• bob

    Bravo for those among the well-off respondents who understand and welcome their responsibility to pay their fair share. Bob Collins, did you ask these folks if they’d agree to go a s a group to testify at the legislature?

  • MaybeNotaMinnesotanAnymore ($350k)

    YOU BETCHA I’LL GO! With my property taxes going up 16% this year, this latest tax hike on us “wealthy” small business owners is adding insult to injury as we are already being forced to make up the difference in Minneapolis retirement programs for the unions to whom some idiot politician promised a guaranteed annual return on investment back before I was even out of high school. YES, I’M THINKING OF LEAVING AND TAKING MY BUSINESS WITH ME! When my brother started his second tech business a number of years ago, he moved to FL, a low tax and more business friendly state. I am thinking of doing the same with my business. Technology makes that a lot easier, but I guess most of you won’t make the connection when you are wondering 15 years from now why MN is so behind in technology? You will just pass a new tax to support government investment in technology.

    Don’t worry, I’ll leave you all my shovel!

  • Jamie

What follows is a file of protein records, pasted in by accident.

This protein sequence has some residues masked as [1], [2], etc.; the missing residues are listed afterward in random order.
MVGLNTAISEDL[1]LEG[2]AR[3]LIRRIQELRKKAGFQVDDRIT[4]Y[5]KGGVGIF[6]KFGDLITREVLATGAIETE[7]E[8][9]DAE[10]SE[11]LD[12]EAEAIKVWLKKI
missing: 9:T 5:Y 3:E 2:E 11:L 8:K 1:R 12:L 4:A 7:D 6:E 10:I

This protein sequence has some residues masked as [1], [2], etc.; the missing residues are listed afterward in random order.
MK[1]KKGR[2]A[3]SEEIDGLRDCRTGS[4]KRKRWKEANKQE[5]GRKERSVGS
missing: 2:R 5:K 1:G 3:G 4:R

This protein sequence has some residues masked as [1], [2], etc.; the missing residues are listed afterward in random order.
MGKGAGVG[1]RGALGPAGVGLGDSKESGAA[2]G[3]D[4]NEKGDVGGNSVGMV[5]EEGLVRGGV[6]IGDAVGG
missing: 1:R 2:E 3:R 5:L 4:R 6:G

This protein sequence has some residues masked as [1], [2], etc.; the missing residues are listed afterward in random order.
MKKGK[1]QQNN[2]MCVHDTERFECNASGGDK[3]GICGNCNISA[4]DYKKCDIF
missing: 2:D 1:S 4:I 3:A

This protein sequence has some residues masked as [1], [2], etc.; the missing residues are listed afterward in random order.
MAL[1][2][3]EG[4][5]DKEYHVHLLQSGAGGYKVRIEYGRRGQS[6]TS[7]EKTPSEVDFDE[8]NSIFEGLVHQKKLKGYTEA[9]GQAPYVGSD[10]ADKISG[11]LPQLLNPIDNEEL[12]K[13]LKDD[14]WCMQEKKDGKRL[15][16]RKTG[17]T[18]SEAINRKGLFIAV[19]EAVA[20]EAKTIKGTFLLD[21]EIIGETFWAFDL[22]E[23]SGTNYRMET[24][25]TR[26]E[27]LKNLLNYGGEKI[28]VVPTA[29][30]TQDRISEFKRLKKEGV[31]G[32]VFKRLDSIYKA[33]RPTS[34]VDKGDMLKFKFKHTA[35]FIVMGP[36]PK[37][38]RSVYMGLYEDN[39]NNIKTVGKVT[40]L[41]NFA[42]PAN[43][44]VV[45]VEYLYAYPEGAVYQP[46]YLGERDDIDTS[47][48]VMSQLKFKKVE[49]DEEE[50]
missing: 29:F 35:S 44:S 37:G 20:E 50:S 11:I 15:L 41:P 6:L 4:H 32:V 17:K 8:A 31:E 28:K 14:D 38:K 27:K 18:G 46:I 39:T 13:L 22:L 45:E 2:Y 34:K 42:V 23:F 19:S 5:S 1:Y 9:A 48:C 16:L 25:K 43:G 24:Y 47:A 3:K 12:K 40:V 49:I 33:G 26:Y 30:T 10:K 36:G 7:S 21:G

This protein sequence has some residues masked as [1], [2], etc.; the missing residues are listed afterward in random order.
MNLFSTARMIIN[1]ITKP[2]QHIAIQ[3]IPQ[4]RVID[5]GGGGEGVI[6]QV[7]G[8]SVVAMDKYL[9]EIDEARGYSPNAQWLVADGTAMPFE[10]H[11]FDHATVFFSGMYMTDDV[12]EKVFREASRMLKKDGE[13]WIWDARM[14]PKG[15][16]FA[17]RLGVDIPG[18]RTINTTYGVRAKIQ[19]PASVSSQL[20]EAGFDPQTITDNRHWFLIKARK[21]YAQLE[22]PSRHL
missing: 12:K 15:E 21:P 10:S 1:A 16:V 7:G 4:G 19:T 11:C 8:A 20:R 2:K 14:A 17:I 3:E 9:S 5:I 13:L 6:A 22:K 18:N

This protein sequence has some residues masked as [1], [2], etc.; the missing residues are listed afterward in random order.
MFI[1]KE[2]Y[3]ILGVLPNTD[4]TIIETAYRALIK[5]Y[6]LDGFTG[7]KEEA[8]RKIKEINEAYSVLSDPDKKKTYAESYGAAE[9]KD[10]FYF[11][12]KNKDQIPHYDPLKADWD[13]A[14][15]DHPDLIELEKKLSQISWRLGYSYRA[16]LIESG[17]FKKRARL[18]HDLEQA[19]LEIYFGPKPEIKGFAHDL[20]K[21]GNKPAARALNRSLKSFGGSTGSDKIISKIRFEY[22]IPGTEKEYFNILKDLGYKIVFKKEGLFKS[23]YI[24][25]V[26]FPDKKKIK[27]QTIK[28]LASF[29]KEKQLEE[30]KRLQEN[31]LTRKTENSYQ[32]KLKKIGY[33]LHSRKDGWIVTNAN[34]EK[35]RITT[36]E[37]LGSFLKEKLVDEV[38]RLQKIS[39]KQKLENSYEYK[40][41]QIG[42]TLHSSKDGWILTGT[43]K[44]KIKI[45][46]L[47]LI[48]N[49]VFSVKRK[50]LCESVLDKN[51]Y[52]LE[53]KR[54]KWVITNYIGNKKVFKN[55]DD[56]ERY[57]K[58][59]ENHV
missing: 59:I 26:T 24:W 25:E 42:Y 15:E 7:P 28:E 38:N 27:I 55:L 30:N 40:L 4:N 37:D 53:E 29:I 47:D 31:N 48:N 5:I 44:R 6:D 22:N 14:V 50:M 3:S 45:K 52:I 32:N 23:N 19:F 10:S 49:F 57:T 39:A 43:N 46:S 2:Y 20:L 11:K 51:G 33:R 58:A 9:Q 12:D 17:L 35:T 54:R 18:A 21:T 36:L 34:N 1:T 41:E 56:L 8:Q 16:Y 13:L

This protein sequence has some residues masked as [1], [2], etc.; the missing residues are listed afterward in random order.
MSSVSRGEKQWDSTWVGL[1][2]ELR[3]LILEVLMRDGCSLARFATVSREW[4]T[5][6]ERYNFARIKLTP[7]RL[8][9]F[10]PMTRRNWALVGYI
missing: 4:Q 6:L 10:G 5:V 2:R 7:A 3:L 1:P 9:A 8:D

You know, MaybeNotaMinnesotanAnymore, I don’t care if you leave. In fact, please do leave. If you make that much money and you’re too selfish to pay YOUR FAIR SHARE to maintain our quality of life, then I don’t want you here! Why DO you make that much money? Why haven’t you hired a couple people to work in your business with some of it? Unless you have 15 kids or an expensive health problem or something, you could live quite comfortably on much less than 350 thousand. How much of it do you contribute to charities to help our vulnerable citizens?

    If you and your brother want to move to Florida, please do. I wouldn’t want to live there if somebody paid me to do so.

  • Sara

    @Jamie – but it’s just so hard to live on $350k per year. Amassing bronzed statues of yourself is surprisingly expensive.

    [In all seriousness, count me as another who is impressed with most of the wealthy people who have perspective. I don’t want to hire people who are poorly educated and have no sense of moral responsibility. One of my biggest fears here is that we’re becoming more like Florida and less like the exceptional state that I’ve known for most of my life.]